Repetitive Experiences and Behavior Lab
The Repetitive Experiences and Behavior Lab is a clinical psychology research laboratory dedicated to psychosocial investigations of repetitive phenomena, such as repetitive behavior (e.g., compulsions, rituals, avoidance behavior, stereotypy, and habits) and repetitive internal experiences (e.g., intrusive thoughts, obsessions, preoccupations, and mental rituals). As such, REBL specializes in research on obsessive-compulsive disorder, hoarding disorder, anxiety disorders and trauma, and autism spectrum disorders. For more information contact Associate Professor of Psychology Gregory S. Chasson.
Work and Well-Being Lab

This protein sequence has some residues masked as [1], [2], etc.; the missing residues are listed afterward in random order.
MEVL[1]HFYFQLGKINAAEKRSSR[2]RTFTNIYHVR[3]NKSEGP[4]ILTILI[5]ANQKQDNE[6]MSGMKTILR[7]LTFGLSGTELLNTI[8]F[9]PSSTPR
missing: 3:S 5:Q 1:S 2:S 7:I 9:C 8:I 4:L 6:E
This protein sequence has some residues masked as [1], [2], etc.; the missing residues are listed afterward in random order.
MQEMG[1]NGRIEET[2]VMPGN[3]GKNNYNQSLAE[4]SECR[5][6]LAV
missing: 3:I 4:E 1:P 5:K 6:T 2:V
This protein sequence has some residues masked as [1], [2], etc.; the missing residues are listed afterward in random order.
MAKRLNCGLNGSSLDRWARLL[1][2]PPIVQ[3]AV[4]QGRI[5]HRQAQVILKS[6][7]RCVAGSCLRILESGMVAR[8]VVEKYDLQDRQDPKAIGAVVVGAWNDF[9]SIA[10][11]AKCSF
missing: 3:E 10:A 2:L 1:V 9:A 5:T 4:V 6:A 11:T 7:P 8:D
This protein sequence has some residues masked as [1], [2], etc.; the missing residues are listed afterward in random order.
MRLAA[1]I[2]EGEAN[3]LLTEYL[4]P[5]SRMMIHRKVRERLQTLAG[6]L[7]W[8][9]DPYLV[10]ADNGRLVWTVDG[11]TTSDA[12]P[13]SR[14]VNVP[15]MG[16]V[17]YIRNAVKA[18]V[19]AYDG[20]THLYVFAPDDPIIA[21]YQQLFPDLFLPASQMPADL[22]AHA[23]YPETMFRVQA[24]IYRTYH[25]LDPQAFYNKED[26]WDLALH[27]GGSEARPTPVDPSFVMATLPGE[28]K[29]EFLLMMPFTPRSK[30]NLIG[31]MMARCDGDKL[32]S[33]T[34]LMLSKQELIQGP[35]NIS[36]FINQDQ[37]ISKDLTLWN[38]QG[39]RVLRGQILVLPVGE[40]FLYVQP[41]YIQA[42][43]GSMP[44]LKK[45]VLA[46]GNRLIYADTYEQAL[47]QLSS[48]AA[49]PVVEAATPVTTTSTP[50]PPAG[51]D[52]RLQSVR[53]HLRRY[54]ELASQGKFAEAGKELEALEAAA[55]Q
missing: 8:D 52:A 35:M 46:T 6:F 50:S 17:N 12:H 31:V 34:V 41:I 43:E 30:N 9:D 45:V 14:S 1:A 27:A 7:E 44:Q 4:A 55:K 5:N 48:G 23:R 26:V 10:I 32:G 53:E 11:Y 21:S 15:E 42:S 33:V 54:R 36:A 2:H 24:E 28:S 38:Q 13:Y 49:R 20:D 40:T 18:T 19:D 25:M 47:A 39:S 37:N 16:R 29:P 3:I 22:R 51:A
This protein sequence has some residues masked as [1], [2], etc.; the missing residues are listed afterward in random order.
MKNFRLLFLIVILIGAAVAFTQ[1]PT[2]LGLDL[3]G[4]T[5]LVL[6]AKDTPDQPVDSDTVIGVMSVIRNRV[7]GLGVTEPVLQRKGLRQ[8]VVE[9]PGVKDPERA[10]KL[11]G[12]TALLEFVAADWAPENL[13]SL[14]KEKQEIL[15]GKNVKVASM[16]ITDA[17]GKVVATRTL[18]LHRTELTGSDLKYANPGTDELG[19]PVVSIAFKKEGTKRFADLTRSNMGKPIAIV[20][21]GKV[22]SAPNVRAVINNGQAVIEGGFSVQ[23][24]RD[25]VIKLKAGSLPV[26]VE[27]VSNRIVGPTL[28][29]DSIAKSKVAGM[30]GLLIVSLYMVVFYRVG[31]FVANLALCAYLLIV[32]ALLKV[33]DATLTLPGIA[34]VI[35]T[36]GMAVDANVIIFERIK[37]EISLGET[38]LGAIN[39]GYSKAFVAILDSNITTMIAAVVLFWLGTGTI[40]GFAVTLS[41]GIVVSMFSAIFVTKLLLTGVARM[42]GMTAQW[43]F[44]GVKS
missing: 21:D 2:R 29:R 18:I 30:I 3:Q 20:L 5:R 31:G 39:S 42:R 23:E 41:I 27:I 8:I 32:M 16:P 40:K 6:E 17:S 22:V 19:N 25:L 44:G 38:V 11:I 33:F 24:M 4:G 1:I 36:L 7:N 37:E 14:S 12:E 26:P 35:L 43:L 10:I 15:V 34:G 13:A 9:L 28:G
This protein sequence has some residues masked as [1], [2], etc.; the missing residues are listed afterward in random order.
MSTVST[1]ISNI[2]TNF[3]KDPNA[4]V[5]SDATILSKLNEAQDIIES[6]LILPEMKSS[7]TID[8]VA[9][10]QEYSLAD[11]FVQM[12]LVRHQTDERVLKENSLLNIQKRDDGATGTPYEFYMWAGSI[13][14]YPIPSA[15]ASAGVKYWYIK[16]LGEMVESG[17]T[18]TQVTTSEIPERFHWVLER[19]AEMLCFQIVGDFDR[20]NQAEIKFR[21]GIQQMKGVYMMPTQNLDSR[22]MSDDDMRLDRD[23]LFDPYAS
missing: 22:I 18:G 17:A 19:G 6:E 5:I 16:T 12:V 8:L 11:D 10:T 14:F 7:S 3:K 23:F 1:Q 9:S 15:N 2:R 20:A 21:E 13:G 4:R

Directed by Mahima Saxena, assistant professor of industrial and organizational psychology, the Saxena lab at Illinois Tech conducts collaborative, interdisciplinary cutting-edge research in two core streams—humanitarian work psychology and occupational health psychology—using the latest methodological tools. The lab’s focus on humanitarian work psychology involves the examination of the work experiences of individuals who live and work in poverty, in the informal economy, and those that are outside of traditional organizational boundaries. The lab team uses the results of their science for informing global policy on poverty alleviation, decent work, and safety for workers around the world. The lab’s work in the area of occupational health psychology focuses on examining factors that shape and influence employee health and well-being. Recent projects have examined computational techniques for dynamic employee health data, diversity and health (women and early career workers in STEM, LGBTQ populations), workplace incivility, job-burnout, and attentional focus at work. For more information contact Assistant Professor of Psychology Mahima Saxena.